An HIV-positive person, who underwent a bone marrow transplant to treat leukemia, has had undetectable HIV viral loads for almost two years. HIV-positive man was ill from leukemia and had underwent treatment by the team led by Prof. Eckhard Thiel, director of the Medical Clinic with a focus on hematology and oncology.
German hematologist Gero Hutter of Berlin’s Charite Medical University performed a procedure on a 42-year-old American living in the city.
The patient’s bone marrow cells were replaced with those from a donor with a naturally occurring gene mutation that provides immunity to almost all strains of HIV by preventing the CCR5 molecule from appearing on the surface of cells.
Prior to the transplant, Hutter administered a standard regimen of drugs and radiation to kill the patient’s bone marrow cells and many immune-system cells, which may have helped the treatment succeed because the procedure killed many cells that harbor HIV.
Transplant specialists then ordered the patient to stop taking his antiretroviral drugs when they transfused the donor cells because they were concerned that the drugs might undermine the cells’ ability to survive in their new host. Although the plan was to resume the antiretroviral regimen once HIV re-emerged in the patient’s blood, more than 600 days later, standard tests have not detected HIV in his blood, or in brain and rectal tissues where the virus often hides.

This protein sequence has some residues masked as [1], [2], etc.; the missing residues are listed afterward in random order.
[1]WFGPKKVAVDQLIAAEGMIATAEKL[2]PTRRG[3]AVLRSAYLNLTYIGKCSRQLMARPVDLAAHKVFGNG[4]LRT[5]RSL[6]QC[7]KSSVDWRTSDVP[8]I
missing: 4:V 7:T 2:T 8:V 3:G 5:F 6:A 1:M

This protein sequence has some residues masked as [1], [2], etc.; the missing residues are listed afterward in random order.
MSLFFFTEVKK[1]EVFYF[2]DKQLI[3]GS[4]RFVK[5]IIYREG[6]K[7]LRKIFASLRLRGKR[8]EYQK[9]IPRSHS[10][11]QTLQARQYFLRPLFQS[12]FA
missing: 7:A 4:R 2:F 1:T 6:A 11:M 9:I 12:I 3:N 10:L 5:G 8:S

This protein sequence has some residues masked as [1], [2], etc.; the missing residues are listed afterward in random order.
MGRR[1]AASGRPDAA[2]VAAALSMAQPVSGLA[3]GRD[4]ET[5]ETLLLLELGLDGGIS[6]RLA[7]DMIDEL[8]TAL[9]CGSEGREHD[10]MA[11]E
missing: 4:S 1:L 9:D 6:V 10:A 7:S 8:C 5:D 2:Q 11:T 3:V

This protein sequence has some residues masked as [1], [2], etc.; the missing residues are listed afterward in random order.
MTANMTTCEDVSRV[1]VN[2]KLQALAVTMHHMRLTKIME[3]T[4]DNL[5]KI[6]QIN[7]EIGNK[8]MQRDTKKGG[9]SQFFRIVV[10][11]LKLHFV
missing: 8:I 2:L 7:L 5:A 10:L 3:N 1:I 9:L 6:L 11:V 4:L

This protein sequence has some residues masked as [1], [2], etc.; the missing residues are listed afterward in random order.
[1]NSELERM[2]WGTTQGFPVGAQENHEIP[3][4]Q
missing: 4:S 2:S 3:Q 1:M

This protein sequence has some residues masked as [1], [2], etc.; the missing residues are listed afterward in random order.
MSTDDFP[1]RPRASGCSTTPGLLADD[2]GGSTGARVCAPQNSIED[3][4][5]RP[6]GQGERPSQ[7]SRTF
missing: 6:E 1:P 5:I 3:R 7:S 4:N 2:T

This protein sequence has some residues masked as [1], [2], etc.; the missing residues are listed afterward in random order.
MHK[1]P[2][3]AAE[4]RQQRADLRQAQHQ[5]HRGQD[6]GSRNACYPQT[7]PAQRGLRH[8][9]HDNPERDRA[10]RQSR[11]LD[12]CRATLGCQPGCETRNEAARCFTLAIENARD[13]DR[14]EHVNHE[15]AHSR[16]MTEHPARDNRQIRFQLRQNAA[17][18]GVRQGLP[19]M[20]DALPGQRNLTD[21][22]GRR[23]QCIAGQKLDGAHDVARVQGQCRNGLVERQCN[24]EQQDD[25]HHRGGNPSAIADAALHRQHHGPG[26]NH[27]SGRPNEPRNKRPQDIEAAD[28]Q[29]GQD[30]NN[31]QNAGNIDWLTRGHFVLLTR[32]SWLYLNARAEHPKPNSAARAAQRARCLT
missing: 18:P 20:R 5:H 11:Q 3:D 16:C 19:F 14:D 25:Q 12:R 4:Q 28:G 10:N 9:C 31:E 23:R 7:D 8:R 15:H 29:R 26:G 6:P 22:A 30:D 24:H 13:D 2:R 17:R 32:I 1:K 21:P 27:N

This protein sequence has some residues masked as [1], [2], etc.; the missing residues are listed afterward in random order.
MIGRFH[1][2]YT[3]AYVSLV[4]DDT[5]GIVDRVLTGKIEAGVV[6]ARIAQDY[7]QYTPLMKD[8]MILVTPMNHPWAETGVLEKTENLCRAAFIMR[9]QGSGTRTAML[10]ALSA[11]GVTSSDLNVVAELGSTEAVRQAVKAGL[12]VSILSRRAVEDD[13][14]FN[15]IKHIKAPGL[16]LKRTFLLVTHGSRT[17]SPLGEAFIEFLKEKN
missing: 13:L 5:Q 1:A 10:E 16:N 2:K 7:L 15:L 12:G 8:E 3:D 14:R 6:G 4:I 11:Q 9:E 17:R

According to some U.S. researchers, the treatment has “novel medical implications” but will ultimately “be of little immediate use” in treating HIV/AIDS. This study may inspire a greater interest in gene therapy to fight the disease that claims two million lives each year.
According to physicians at the Berlin hospital, they are continuing to monitor the patient’s health and are prepared to put him back on antiretrovirals if the virus reappears.
Source: Charite Medical University, Germany